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Roy Harper - The Dream Society CD (album) cover


Roy Harper


Prog Folk

2.79 | 10 ratings

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2 stars The last of my reviews of later day Roy Harper albums, The Dream Society (1998) seems like Roy's response to his previous album Death or Glory. However, unlike that work, The Dream Society is a rambling album of disconnected themes and topics, while being true to Harper's persona, doesn't connect well with this listener. The first two songs are Harper singing about how much he wants to return to love. Noble, but trite in both lyrics and melody. The third song Muriel is an ode to Harper's mother who passed away when he was quite young. It starts off as a parody of the old folk song The Cotton Fields Back Home before shifting gears into a slow tempo tome about his late mother. The song's transformation is awkward to me in more ways than one. Harper than goes through a suite of pure rock songs that are good in themselves but are hardly prog and could have used the talents of his buddies Page or Gilmour to bolster them. The final song on the album, These Fifty Years, is a ponderous folk prog song that eschews melody in favor of Roy's overlong verbiage. The inclusion of prog god Ian Anderson on flute does little to improve it. The sound quality of the album is excellent but it's difficult for me to recommend this album to anyone but completists. If it's available, I would recommend Roy's 1990 album Once over The Dream Society as it contains some of Roy's most focused, if somewhat restrained, works produced in the 90's.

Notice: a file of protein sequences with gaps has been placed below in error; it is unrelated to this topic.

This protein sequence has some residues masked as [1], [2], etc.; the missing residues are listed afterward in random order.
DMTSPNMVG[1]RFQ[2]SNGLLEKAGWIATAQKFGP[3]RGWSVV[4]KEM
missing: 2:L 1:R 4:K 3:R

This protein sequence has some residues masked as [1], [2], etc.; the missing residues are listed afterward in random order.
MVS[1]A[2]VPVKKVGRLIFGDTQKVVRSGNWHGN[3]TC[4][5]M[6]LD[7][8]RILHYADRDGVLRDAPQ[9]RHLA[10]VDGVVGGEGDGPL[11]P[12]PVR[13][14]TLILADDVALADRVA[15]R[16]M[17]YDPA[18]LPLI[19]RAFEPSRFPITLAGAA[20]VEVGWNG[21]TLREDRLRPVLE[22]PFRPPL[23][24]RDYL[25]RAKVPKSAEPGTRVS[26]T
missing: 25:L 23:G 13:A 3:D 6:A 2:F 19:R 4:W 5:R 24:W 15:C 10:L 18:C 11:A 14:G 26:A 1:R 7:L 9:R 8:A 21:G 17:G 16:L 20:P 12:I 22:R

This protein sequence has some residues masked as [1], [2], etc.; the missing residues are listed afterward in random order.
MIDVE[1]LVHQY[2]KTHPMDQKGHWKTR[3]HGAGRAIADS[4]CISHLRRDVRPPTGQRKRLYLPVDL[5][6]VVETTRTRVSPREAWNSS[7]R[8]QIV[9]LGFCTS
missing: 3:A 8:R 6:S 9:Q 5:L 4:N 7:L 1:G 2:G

SteveG | 2/5 |


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